Preparing for Life after High School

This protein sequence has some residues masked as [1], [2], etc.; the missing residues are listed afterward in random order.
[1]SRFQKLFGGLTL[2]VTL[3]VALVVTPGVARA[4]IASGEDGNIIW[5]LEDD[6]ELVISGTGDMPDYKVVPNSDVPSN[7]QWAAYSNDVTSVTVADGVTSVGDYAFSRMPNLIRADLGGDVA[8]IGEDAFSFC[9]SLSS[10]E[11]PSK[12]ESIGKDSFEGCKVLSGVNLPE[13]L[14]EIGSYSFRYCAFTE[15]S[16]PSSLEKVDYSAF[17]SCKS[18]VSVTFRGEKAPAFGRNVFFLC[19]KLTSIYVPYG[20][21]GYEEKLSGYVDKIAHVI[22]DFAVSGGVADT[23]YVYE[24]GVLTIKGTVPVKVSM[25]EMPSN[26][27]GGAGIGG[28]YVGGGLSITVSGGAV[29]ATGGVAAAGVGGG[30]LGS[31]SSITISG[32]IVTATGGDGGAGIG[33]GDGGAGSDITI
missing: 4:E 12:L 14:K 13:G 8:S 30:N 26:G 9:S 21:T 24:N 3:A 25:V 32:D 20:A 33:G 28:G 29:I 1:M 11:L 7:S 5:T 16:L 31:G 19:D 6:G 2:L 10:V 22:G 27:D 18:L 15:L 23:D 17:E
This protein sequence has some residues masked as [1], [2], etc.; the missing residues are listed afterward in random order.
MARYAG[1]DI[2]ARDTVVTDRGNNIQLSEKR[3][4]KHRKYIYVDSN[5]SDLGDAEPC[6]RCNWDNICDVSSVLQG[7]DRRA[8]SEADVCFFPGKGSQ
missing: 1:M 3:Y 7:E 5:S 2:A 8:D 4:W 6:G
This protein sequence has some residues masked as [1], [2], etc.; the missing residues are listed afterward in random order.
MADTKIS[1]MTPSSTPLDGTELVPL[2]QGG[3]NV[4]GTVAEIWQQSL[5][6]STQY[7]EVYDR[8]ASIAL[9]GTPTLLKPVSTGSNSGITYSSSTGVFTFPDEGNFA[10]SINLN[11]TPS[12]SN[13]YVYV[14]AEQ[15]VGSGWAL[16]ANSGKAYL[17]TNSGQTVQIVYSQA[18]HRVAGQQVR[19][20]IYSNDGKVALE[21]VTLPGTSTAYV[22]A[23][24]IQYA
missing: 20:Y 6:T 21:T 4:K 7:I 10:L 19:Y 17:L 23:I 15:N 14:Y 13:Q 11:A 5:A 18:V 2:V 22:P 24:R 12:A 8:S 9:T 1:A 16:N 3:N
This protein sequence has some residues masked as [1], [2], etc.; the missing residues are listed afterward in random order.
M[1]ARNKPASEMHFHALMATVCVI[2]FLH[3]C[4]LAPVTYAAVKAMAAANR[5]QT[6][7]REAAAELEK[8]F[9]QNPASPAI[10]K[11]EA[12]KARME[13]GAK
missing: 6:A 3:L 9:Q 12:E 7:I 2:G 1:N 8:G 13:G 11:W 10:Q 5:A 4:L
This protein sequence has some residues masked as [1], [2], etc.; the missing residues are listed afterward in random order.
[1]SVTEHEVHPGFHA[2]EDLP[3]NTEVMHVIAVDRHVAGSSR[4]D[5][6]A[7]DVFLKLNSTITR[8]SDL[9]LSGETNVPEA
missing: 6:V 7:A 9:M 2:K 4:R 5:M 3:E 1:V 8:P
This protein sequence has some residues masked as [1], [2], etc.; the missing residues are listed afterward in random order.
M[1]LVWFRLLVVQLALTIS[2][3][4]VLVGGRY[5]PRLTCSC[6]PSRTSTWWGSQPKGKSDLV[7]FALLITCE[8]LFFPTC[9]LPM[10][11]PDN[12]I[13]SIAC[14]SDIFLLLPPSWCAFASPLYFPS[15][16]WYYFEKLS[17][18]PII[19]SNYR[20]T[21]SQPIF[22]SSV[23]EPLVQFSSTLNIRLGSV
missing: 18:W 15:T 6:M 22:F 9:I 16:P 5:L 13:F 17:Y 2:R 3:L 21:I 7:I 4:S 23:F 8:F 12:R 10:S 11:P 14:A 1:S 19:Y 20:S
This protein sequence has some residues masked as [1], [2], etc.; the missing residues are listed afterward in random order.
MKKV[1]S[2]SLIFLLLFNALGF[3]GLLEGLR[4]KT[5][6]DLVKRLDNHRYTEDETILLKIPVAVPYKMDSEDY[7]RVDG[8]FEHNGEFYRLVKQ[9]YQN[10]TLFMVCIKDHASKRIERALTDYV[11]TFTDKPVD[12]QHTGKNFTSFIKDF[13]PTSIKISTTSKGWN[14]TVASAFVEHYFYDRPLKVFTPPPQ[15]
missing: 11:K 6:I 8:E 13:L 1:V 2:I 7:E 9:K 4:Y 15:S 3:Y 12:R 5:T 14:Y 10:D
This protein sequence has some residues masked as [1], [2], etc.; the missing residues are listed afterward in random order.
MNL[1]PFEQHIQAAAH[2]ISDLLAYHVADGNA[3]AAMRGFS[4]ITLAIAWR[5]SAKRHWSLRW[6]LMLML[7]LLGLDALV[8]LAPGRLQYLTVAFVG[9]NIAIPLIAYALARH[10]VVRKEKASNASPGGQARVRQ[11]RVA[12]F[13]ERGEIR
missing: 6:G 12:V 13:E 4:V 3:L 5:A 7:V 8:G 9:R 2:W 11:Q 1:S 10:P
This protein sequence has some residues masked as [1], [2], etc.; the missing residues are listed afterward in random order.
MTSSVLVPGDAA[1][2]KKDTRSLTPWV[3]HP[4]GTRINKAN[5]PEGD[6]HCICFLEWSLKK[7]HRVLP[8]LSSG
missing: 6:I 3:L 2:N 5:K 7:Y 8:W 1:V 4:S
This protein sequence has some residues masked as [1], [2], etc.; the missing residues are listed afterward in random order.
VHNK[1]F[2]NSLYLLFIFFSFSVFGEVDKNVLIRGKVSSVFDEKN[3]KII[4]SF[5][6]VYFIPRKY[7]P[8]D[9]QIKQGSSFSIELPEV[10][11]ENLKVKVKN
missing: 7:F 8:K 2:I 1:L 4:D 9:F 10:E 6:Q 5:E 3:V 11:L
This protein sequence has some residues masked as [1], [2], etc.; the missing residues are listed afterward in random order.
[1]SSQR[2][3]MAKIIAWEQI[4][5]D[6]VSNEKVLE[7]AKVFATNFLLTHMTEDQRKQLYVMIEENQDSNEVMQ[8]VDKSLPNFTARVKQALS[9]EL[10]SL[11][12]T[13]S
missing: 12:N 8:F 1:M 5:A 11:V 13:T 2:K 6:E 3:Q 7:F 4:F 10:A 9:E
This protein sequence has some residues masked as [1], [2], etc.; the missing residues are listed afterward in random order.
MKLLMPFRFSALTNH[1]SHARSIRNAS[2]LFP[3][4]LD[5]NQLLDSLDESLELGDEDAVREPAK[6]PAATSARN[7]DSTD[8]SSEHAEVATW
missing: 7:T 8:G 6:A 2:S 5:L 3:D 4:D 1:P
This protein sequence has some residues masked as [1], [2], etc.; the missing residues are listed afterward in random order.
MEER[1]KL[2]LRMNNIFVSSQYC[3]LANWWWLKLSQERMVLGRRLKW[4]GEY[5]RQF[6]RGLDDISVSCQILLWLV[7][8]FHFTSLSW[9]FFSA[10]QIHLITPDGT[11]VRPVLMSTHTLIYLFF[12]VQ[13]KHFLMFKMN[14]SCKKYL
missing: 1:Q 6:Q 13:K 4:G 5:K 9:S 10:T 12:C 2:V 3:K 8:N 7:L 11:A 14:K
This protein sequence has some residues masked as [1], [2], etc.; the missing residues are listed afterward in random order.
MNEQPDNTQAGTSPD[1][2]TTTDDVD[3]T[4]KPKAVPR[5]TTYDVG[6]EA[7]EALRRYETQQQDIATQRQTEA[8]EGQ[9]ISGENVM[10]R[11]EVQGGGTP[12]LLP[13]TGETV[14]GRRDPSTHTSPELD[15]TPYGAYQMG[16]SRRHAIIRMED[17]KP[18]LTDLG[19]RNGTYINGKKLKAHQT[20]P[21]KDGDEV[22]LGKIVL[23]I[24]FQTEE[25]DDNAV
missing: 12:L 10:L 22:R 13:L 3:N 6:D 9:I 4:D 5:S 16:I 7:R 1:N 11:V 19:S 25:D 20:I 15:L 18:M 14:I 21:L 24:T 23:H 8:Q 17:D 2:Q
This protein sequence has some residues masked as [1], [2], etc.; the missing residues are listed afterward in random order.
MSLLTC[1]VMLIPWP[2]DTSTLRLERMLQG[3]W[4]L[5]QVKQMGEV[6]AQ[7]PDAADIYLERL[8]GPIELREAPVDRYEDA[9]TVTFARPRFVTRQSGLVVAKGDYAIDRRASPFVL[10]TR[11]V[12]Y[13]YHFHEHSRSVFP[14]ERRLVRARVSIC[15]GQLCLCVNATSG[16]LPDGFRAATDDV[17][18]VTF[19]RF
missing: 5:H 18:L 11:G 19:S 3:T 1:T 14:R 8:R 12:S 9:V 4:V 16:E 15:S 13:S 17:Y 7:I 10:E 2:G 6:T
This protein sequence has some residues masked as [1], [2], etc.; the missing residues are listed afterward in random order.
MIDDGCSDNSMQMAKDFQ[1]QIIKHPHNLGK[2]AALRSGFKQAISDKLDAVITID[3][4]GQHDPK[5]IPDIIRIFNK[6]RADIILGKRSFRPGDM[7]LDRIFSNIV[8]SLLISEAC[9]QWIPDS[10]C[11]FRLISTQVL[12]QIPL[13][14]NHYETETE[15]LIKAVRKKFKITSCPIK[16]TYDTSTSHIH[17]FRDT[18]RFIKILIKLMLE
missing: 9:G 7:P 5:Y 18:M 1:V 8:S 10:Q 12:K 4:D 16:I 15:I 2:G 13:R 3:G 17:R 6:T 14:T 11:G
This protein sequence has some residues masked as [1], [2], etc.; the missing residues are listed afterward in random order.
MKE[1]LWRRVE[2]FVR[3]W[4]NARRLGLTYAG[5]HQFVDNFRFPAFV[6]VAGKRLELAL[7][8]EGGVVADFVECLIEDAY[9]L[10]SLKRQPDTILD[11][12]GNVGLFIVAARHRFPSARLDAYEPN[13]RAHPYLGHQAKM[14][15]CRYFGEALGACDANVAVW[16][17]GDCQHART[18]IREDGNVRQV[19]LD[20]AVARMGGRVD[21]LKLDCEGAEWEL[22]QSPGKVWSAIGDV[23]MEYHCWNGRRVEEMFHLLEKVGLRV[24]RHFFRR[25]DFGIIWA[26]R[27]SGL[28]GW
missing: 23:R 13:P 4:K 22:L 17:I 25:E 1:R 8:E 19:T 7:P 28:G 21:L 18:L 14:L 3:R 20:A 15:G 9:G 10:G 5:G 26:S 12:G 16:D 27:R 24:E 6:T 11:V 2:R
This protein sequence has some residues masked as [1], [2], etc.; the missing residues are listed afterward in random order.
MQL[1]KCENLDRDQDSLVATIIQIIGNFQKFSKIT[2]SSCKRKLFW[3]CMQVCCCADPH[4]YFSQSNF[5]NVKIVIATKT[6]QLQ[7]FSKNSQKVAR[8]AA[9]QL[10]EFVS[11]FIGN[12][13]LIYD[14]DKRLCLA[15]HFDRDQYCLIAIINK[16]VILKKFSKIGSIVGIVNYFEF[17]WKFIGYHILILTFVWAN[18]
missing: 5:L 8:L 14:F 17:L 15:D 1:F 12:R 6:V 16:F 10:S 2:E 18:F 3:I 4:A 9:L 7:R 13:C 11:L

According to the National Center for Education Statistics, between 1990 and 2012, adults with at least a bachelor’s degree were employed at higher rates than were adults without a bachelor’s degree. Academically, English Language Learners (ELL) students’ progress, when compared with their non-ELL age peers, is found wanting. With the growing number of ELL students in our schools, it is incumbent upon educators to intentionally develop a plan to ensure high school completion for these students, and offer a clear pathway to success in postsecondary education. Programs to address first-generation students often begin in high school, which is too late. A successful first-generation program provides in-school tutoring for the students. Many of these students, particularly if they are students of poverty, do not have an adult at home after school who can assist with homework, because they are working.